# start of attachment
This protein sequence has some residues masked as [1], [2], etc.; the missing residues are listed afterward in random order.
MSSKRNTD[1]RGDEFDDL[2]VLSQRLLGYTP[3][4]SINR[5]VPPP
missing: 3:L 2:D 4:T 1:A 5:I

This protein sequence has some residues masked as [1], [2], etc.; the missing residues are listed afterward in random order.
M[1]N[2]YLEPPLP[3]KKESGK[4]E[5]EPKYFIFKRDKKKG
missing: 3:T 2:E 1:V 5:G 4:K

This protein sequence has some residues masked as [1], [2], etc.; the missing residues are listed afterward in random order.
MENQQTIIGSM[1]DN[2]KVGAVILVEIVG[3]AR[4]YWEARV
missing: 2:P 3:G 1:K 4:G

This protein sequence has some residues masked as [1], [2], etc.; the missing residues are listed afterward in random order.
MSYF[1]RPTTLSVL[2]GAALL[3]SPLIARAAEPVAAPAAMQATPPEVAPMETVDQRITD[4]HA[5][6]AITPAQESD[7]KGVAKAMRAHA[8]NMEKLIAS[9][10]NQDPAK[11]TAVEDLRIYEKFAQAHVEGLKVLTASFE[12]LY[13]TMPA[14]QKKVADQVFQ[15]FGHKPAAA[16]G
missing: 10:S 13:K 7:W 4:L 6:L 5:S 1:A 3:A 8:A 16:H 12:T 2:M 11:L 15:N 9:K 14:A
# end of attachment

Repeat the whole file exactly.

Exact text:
This protein sequence has some residues masked as [1], [2], etc.; the missing residues are listed afterward in random order.
MSSKRNTD[1]RGDEFDDL[2]VLSQRLLGYTP[3][4]SINR[5]VPPP
missing: 3:L 2:D 4:T 1:A 5:I

This protein sequence has some residues masked as [1], [2], etc.; the missing residues are listed afterward in random order.
M[1]N[2]YLEPPLP[3]KKESGK[4]E[5]EPKYFIFKRDKKKG
missing: 3:T 2:E 1:V 5:G 4:K

This protein sequence has some residues masked as [1], [2], etc.; the missing residues are listed afterward in random order.
MENQQTIIGSM[1]DN[2]KVGAVILVEIVG[3]AR[4]YWEARV
missing: 2:P 3:G 1:K 4:G

This protein sequence has some residues masked as [1], [2], etc.; the missing residues are listed afterward in random order.
MSYF[1]RPTTLSVL[2]GAALL[3]SPLIARAAEPVAAPAAMQATPPEVAPMETVDQRITD[4]HA[5][6]AITPAQESD[7]KGVAKAMRAHA[8]NMEKLIAS[9][10]NQDPAK[11]TAVEDLRIYEKFAQAHVEGLKVLTASFE[12]LY[13]TMPA[14]QKKVADQVFQ[15]FGHKPAAA[16]G
missing: 10:S 13:K 7:W 4:L 6:L 5:S 1:A 3:A 8:A 16:H 12:T 2:M 11:L 15:N 9:K 14:A